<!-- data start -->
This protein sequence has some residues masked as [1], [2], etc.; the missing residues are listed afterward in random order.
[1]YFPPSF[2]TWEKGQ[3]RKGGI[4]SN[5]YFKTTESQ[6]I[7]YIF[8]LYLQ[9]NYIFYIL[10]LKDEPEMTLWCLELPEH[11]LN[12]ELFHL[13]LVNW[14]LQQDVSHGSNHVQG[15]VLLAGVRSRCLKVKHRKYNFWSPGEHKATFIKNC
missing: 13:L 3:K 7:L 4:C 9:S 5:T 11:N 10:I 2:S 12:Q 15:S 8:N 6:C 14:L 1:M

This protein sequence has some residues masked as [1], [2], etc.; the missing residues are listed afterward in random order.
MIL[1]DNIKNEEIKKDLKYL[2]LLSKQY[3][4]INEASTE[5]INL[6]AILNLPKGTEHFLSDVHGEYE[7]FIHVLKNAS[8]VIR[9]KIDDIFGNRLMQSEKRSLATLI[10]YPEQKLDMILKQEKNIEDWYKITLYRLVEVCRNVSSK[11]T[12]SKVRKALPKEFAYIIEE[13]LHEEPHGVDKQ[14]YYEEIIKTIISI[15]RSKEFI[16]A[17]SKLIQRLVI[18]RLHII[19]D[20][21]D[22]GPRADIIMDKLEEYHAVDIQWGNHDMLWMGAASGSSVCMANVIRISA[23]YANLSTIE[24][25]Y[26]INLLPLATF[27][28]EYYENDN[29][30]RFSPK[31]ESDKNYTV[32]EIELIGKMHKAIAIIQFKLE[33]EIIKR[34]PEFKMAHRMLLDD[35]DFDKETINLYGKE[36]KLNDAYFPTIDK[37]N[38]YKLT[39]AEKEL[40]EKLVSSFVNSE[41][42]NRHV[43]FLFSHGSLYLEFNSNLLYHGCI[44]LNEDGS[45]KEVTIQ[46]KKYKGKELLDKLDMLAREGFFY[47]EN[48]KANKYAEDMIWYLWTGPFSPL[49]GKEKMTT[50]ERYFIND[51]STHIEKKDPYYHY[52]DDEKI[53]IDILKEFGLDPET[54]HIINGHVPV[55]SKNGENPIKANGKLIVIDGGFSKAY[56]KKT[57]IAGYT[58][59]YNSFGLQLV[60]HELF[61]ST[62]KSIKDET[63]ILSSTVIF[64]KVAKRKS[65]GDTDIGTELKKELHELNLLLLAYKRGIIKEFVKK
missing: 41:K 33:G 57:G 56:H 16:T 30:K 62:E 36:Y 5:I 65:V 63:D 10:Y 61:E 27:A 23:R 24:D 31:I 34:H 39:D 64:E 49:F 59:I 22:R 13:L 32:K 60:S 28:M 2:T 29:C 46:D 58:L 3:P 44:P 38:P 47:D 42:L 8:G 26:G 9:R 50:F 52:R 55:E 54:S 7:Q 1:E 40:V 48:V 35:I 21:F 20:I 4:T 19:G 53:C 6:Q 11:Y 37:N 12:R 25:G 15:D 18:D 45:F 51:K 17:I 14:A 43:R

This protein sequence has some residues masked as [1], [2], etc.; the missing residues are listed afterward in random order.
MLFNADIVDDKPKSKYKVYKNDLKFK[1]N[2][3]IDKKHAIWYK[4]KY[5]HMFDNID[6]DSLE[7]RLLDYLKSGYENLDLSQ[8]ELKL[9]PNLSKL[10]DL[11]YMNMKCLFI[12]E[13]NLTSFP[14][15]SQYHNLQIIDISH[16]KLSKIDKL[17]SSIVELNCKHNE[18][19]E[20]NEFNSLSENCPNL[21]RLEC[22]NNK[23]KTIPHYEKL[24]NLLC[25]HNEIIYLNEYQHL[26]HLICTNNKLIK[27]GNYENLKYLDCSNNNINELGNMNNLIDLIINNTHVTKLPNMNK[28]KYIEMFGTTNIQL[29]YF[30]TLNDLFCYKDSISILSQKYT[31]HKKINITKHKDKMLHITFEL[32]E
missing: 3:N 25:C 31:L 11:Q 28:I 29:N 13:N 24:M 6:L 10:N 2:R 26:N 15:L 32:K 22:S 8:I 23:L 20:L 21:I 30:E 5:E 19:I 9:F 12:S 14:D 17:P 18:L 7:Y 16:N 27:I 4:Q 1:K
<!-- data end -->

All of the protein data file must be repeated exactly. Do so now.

This protein sequence has some residues masked as [1], [2], etc.; the missing residues are listed afterward in random order.
[1]YFPPSF[2]TWEKGQ[3]RKGGI[4]SN[5]YFKTTESQ[6]I[7]YIF[8]LYLQ[9]NYIFYIL[10]LKDEPEMTLWCLELPEH[11]LN[12]ELFHL[13]LVNW[14]LQQDVSHGSNHVQG[15]VLLAGVRSRCLKVKHRKYNFWSPGEHKATFIKNC
missing: 13:L 3:K 7:L 4:C 9:S 5:T 11:N 10:I 2:S 12:Q 15:S 8:N 6:C 14:L 1:M

This protein sequence has some residues masked as [1], [2], etc.; the missing residues are listed afterward in random order.
MIL[1]DNIKNEEIKKDLKYL[2]LLSKQY[3][4]INEASTE[5]INL[6]AILNLPKGTEHFLSDVHGEYE[7]FIHVLKNAS[8]VIR[9]KIDDIFGNRLMQSEKRSLATLI[10]YPEQKLDMILKQEKNIEDWYKITLYRLVEVCRNVSSK[11]T[12]SKVRKALPKEFAYIIEE[13]LHEEPHGVDKQ[14]YYEEIIKTIISI[15]RSKEFI[16]A[17]SKLIQRLVI[18]RLHII[19]D[20][21]D[22]GPRADIIMDKLEEYHAVDIQWGNHDMLWMGAASGSSVCMANVIRISA[23]YANLSTIE[24][25]Y[26]INLLPLATF[27][28]EYYENDN[29][30]RFSPK[31]ESDKNYTV[32]EIELIGKMHKAIAIIQFKLE[33]EIIKR[34]PEFKMAHRMLLDD[35]DFDKETINLYGKE[36]KLNDAYFPTIDK[37]N[38]YKLT[39]AEKEL[40]EKLVSSFVNSE[41][42]NRHV[43]FLFSHGSLYLEFNSNLLYHGCI[44]LNEDGS[45]KEVTIQ[46]KKYKGKELLDKLDMLAREGFFY[47]EN[48]KANKYAEDMIWYLWTGPFSPL[49]GKEKMTT[50]ERYFIND[51]STHIEKKDPYYHY[52]DDEKI[53]IDILKEFGLDPET[54]HIINGHVPV[55]SKNGENPIKANGKLIVIDGGFSKAY[56]KKT[57]IAGYT[58][59]YNSFGLQLV[60]HELF[61]ST[62]KSIKDET[63]ILSSTVIF[64]KVAKRKS[65]GDTDIGTELKKELHELNLLLLAYKRGIIKEFVKK
missing: 41:K 33:G 57:G 56:H 16:T 30:K 62:E 36:Y 5:I 65:V 63:D 10:Y 61:E 27:A 23:R 24:D 31:I 34:H 39:D 64:E 49:F 59:I 22:R 13:L 32:K 60:S 28:M 2:T 29:C 46:D 58:L 3:P 44:P 38:P 47:D 42:L 8:G 26:G 9:R 50:F 52:R 55:E 54:S 7:Q 1:E 40:V 48:V 35:I 21:F 20:I 4:T 19:G 53:C 6:Q 11:Y 37:N 12:R 25:G 15:D 18:D 45:F 51:K 17:I 14:A 43:R

This protein sequence has some residues masked as [1], [2], etc.; the missing residues are listed afterward in random order.
MLFNADIVDDKPKSKYKVYKNDLKFK[1]N[2][3]IDKKHAIWYK[4]KY[5]HMFDNID[6]DSLE[7]RLLDYLKSGYENLDLSQ[8]ELKL[9]PNLSKL[10]DL[11]YMNMKCLFI[12]E[13]NLTSFP[14][15]SQYHNLQIIDISH[16]KLSKIDKL[17]SSIVELNCKHNE[18][19]E[20]NEFNSLSENCPNL[21]RLEC[22]NNK[23]KTIPHYEKL[24]NLLC[25]HNEIIYLNEYQHL[26]HLICTNNKLIK[27]GNYENLKYLDCSNNNINELGNMNNLIDLIINNTHVTKLPNMNK[28]KYIEMFGTTNIQL[29]YF[30]TLNDLFCYKDSISILSQKYT[31]HKKINITKHKDKMLHITFEL[32]E
missing: 3:N 25:C 31:L 11:Q 28:I 29:N 13:N 24:M 6:L 10:N 2:R 26:N 15:L 32:K 22:S 8:I 23:L 20:L 21:I 30:E 5:E 19:I 9:F 12:S 14:D 17:P 18:L 7:Y 16:N 27:I 4:Q 1:K